About Scorpius’s broom, I wouldn’t jump to any conclusions. Pranks are pretty common at Hogwarts and there have been some pretty mean ones over the years. I’ve never heard of anybody’s broom being broken, but I’ve heard of things that were equally nasty. Even your grandfather and his friends did some pretty mean things on occasion. I’ll tell you some day how I can be so sure about that!
However, and I don’t want you to worry about this, but there are reasons why the Death Eaters might not be too pleased with the Malfoys, even apart from what Scorpius said. I think I told you Draco couldn’t bring himself to kill Dumbledore when Voldemort ordered him to and later on, during the Battle of Hogwarts, Scorpius’s grandmother lied to Voldemort, saying I was dead; at that point she just wanted to know her son was all right. So it is possible somebody might blame the Malfoys for my survival and therefore Voldemort’s defeat.
Again, though, I want to repeat that I think it highly unlikely there’s a Death Eater at Hogwarts. What is more likely is that somebody might have a parent or other relative who was a Death Eater or even just supported Voldemort and they may have heard this relative criticising both the Malfoys and our family and decided to play a few pranks on our children.
I don’t like the idea of a young person being raised with those ideas, but I really don’t think the person is likely to be a serious threat, at least not at this stage.
And that is assuming this has anything to do with the Malfoys past. It’s quite possible it doesn’t and that it’s just a prank that went too far.
One thing I’ve learnt over my years as an Auror is never to make decisions before you’ve the full facts. I did it quite a few times during my years at Hogwarts and there were times when it ended quite badly. Keeping an open mind is usually the better option.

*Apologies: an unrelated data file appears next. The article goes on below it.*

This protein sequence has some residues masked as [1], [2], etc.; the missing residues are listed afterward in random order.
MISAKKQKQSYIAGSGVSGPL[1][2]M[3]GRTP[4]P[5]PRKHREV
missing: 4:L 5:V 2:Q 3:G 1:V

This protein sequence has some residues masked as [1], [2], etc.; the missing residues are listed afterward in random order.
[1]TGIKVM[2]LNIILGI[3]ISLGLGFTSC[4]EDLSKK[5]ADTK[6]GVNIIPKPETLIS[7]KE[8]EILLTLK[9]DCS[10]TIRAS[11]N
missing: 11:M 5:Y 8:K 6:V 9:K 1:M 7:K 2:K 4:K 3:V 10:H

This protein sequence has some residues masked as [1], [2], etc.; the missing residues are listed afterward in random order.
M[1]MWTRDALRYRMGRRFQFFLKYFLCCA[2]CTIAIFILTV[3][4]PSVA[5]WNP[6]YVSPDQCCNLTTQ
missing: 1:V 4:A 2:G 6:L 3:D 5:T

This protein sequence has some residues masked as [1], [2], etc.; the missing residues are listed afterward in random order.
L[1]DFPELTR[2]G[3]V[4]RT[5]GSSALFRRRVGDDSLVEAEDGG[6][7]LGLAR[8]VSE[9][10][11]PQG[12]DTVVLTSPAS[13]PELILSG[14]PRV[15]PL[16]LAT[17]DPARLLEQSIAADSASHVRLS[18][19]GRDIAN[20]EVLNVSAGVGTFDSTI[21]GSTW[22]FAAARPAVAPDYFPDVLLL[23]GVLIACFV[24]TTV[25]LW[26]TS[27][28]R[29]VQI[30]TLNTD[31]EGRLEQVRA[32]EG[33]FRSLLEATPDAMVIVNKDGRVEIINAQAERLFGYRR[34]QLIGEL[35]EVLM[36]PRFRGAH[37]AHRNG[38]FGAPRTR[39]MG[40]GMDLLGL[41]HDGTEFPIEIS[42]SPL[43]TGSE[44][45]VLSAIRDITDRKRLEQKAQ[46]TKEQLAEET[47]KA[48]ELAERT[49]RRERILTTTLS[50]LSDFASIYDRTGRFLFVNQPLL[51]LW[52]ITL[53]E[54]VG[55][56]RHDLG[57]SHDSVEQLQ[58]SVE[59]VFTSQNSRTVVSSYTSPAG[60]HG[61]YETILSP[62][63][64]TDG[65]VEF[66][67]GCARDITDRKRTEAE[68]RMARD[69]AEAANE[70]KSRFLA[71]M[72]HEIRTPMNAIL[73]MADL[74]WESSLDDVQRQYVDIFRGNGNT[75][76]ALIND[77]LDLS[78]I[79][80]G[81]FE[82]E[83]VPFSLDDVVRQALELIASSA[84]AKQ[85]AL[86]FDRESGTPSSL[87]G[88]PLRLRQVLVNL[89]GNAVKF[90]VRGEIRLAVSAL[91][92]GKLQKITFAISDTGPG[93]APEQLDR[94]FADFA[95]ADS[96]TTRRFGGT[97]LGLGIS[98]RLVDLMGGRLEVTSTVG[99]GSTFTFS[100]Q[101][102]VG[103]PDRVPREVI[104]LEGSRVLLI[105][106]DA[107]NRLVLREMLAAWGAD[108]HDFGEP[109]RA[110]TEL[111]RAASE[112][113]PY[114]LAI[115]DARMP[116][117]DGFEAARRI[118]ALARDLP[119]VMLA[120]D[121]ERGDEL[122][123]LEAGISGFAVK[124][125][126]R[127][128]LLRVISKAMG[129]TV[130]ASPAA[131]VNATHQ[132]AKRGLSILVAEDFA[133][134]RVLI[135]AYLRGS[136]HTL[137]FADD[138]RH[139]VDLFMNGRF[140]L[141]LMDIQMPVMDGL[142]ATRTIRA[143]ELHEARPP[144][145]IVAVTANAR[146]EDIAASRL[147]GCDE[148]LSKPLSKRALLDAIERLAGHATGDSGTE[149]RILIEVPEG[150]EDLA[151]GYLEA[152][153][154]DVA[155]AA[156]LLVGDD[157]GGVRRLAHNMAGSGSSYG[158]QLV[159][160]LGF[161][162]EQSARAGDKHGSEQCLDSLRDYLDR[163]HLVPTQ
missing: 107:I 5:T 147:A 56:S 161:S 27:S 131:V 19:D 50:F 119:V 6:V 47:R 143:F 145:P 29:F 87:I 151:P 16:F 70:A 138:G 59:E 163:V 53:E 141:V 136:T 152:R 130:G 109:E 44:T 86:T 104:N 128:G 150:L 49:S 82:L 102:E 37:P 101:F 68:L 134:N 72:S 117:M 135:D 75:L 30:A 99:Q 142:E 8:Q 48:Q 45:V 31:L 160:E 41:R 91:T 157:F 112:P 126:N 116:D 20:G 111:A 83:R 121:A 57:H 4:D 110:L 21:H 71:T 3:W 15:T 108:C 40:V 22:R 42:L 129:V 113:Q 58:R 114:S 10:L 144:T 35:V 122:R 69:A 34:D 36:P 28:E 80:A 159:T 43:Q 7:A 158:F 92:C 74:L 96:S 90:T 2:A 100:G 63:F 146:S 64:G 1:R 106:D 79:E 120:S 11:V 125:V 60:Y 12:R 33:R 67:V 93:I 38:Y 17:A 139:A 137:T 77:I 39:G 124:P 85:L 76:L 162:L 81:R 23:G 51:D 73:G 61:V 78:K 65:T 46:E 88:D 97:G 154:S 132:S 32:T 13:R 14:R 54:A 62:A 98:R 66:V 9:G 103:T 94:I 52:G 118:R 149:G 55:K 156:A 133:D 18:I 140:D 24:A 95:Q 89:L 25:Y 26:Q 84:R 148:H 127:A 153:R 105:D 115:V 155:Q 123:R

And on that note, I don’t want you taking any risks just because I said I doubt there is anybody dangerous at Hogwarts at the moment. I feel fairly sure of that. If they meant to harm you, they’ve had opportunities to do so. However “fairly sure” is not certainty and it’s better to be cautious.
As a Ravenclaw though, you should know that better than us Gryffindors.
Albus’s heart fell. Was his father saying he wasn’t brave because he didn’t get into Gryffindor?
He passed the letter to Rose.
“Do you think Dad thinks I’m a coward?”
“At the end of the letter, he makes a comment about me not being a Gryffindor.”
“Well, let me read it first, but I really doubt your dad would say you’re a coward.”
She skimmed the letter quickly and shook her head, laughing.
“Albus, being cautious isn’t a bad thing.”
“Isn’t it?” He didn’t think James would see it that way.
“Of course not. Your dad just said it was a good thing in the line above. He just meant Ravenclaws usually think things through, rather than rushing in and doing something stupid.”
“Do you think so?”
“I know so.” She sounded so certain he felt himself relax. “Now,” she continued, “I think we should talk to Scorpius.”
“What?” The sudden change of subject confused him. “Why should we do that?”
“He might be able to tell us some more about what happened to his broom. He might even have some idea who broke it.”
“Yeah, us,” he muttered. “That’s what he thinks.”
“Perhaps, but if he thinks about it, he might remember something more useful. It’s worth asking him anyway. We’ve nothing to lose.”
He wasn’t so sure about that. Scorpius was unlikely to be too anxious to talk to them and the last thing Albus wanted was another row. Rose wouldn’t care though, not if she thought there was a chance of learning something useful.
To his relief, however, finding an opportunity to talk to Scorpius wasn’t that easy. Practically they only times they saw him were in Potions classes or at meals, when there were too many other people around.
But Rose wasn’t prepared to give up that easily.
“We’ll corner him after lunch,” she said on Saturday morning. “If we sit where we can see him, we can follow him as soon as he gets up.”
“What if he won’t talk to us?” Albus protested weakly.
“Well, there’s only one way to find out, isn’t there?”
Scorpius ate his lunch quickly, and got up to leave the Great Hall immediately, which surprised Albus. On Saturdays, most people sat around for a while, chatting with their classmates.
“Come on,” Rose said.
Reluctantly, he did as she said.
To his surprise, Scorpius seemed to be heading out of the castle. It was freezing cold and his broom was no longer out there, so what on earth was he doing?
They followed him to the Black Lake.
“Hey,” Rose called, as he stood there staring out across it.
Scorpius turned around somewhat warily.